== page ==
This document describes the specifics of the GSM IAP. For a general description of an IAP, refer iap.html.

The GSM IAP provides an interface for the cell-phones in the testbed to be part of Iceberg (i.e., to be Iceberg end-devices, access Iceberg services, etc).

The constituent pieces

The GSM IAP is by far the most complicated one. It has several constituent pieces: the UPSim, the IP-PAD, and a Java-based software to interface the two to the Iceberg Internet-core. The relationship between these components is shown in the figure below.


The Java-based software is the UPSim-IP gateway in the picture. This software is very similar to the other IAPs. We will be describing this software in this document. For simplicity, we will use the term GSM-IAP to denote this software although the IAP also includes the other pieces in the figure.

The UPSim provides the control path between the cell-phone and the GSM-IAP. The IP-PAD (IP Packet Assembler Disassembler) provides the data-path. The data-path is in terms of an RTP stream per established session. The control-connection between the GSM-IAP and the UPSim is in terms of two TCP connections. This interface is documented elsewhere and is not relevant here.

Structure of the GSM-IAP

There are two main programs. One is the program that has the control connections with the UPSim -- The other is the one that forwards the RTP stream from the IP-PAD to the other end of the session -- The interface between these two could have been an RMI interface. In fact, these need not have been different program -- the second could have been a thread within the first. But the interface between the two is a clumsy TCP based sockets interface (I was more familiar with sockets than Java RMI when I wrote this). has five threads. There is one each for waiting on each of the TCP connections to the UPSim (one of the TCP connections is for calls from the cell-phone side, and one is for calls from the Internet-core side). One thread is for managing the TCP connection with

The other two threads are for reporting cell-phone attach and detach to an arbitrary interested party. This interface was originally intended for the preference registry to detect if a user's cell-phone is turned off and redirect calls accordingly. This interface is TCP based. There are a lot of open issues with such reporting and these have not been addressed very well. This part of the IAP needs re-thinking and re-implementation and can be ignored.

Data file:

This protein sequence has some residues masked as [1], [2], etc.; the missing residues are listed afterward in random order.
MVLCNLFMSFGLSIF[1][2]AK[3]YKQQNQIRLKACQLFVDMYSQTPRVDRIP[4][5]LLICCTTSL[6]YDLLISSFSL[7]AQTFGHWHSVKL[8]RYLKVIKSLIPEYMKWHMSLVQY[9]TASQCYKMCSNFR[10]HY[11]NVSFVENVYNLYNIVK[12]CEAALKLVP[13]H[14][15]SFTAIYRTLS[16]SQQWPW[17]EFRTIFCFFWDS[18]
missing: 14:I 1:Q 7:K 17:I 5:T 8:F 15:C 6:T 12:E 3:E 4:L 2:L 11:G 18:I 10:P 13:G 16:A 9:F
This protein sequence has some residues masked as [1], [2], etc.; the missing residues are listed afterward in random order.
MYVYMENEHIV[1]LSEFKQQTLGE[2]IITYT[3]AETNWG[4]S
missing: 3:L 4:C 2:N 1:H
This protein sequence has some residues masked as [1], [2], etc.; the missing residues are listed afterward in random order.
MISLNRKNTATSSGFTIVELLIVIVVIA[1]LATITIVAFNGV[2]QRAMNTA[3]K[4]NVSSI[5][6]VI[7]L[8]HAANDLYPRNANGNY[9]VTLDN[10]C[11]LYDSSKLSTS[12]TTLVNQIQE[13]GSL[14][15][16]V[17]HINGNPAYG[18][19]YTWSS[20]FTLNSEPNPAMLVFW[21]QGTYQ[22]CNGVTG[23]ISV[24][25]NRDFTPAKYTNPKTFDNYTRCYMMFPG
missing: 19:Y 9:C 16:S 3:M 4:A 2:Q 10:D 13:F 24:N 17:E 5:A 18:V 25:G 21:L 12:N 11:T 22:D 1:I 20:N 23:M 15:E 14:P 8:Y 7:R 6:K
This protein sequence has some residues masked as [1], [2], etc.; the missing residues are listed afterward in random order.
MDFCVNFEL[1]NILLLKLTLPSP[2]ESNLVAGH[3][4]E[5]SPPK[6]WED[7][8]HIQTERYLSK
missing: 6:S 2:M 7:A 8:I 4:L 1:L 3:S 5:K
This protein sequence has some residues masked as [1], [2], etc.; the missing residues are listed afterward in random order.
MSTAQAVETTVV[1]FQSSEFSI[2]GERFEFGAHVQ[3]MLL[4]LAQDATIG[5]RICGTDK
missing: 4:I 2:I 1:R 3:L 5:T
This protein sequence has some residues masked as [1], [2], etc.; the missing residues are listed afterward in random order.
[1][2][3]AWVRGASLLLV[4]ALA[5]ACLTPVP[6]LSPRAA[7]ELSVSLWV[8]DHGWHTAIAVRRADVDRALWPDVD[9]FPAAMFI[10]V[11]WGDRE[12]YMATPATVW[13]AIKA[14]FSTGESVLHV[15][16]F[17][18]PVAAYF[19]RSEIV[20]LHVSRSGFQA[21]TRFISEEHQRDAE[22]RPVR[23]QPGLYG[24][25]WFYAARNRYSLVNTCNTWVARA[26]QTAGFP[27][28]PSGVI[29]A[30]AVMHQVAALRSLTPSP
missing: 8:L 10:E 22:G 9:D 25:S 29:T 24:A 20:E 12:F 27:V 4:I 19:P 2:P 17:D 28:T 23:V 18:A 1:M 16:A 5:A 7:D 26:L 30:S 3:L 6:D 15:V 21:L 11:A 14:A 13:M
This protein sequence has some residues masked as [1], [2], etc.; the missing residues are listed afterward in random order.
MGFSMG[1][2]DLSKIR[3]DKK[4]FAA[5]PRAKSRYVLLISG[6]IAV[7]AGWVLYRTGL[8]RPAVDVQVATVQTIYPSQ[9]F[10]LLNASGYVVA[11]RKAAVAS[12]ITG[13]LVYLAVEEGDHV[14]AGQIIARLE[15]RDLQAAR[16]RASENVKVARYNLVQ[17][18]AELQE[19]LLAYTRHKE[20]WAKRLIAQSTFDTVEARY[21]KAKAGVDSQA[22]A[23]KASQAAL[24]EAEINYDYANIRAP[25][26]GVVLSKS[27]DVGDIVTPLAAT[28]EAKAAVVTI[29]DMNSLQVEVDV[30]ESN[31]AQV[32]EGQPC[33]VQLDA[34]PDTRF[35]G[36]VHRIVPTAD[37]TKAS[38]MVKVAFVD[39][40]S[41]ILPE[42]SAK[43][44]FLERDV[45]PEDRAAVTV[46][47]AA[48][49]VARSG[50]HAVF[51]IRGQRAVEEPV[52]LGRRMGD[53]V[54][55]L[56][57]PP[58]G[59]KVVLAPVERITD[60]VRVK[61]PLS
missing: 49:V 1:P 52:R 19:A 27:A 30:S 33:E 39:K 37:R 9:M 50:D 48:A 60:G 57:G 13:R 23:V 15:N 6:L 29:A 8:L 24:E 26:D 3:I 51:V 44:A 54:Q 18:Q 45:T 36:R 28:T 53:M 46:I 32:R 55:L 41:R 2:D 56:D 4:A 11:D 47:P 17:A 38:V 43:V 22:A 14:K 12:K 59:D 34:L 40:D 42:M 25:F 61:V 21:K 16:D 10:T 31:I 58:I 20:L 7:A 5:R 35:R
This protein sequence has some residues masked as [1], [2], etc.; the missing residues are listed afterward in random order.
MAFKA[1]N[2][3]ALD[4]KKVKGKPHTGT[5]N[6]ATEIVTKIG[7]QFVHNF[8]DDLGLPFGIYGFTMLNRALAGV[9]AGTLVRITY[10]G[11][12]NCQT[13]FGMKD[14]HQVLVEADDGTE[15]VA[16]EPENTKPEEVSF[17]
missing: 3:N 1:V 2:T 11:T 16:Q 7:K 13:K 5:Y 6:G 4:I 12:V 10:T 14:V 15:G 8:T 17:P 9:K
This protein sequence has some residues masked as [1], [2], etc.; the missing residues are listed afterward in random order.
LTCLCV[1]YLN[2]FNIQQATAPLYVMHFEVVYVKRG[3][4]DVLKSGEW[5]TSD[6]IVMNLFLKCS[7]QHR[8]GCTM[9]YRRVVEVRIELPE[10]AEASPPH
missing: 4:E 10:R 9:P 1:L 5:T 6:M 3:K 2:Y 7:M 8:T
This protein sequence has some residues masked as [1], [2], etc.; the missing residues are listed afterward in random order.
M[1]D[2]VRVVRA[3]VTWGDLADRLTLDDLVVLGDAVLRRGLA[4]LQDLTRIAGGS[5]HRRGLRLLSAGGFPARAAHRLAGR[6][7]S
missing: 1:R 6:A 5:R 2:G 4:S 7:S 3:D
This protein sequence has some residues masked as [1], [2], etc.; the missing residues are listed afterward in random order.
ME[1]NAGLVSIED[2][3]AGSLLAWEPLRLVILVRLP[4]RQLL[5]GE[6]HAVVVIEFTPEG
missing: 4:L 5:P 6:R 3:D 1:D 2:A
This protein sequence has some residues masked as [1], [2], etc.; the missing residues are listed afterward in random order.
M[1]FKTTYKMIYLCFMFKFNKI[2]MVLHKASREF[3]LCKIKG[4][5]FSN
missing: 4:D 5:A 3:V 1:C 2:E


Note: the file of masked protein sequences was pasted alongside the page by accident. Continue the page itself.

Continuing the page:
Interface between GSM-IAP and Ctl_Data Forwarder

The ctl_data forwarder connects to the GSM-IAP which listens on TCP port 2222. All further communication happens through this TCP connection. A uniform packet format is defined on this connection. The packet in C-style is:

struct ctl_data_pkt {
  byte type;
  byte ts;
  int send_port;
  int listen_port;
  int ipaddr;

The type field defines the purpose of the packet. The ts field specifies the time-slot of the call in question. The send_port and ipaddr define the destination of the packets on the other side. The listen_port field defines the port on which to listen locally for this particular stream.

The following packet types are defined:

Note: When the GSM-IAP sets up a call to itself (one cell-phone to another), only one forwarder is required. This is spawned by the caller (that is, the IAP when it is calling, rather than when it is responding to the call).

The files

Running the IAP

Since running the IAP without the other pieces (UPSim and IP-PAD) does'nt make sense, this is documented elsewhere and is not relevant here.

Bhaskaran Raman,
Last modified: Mon May 29 12:29:20 PDT 2000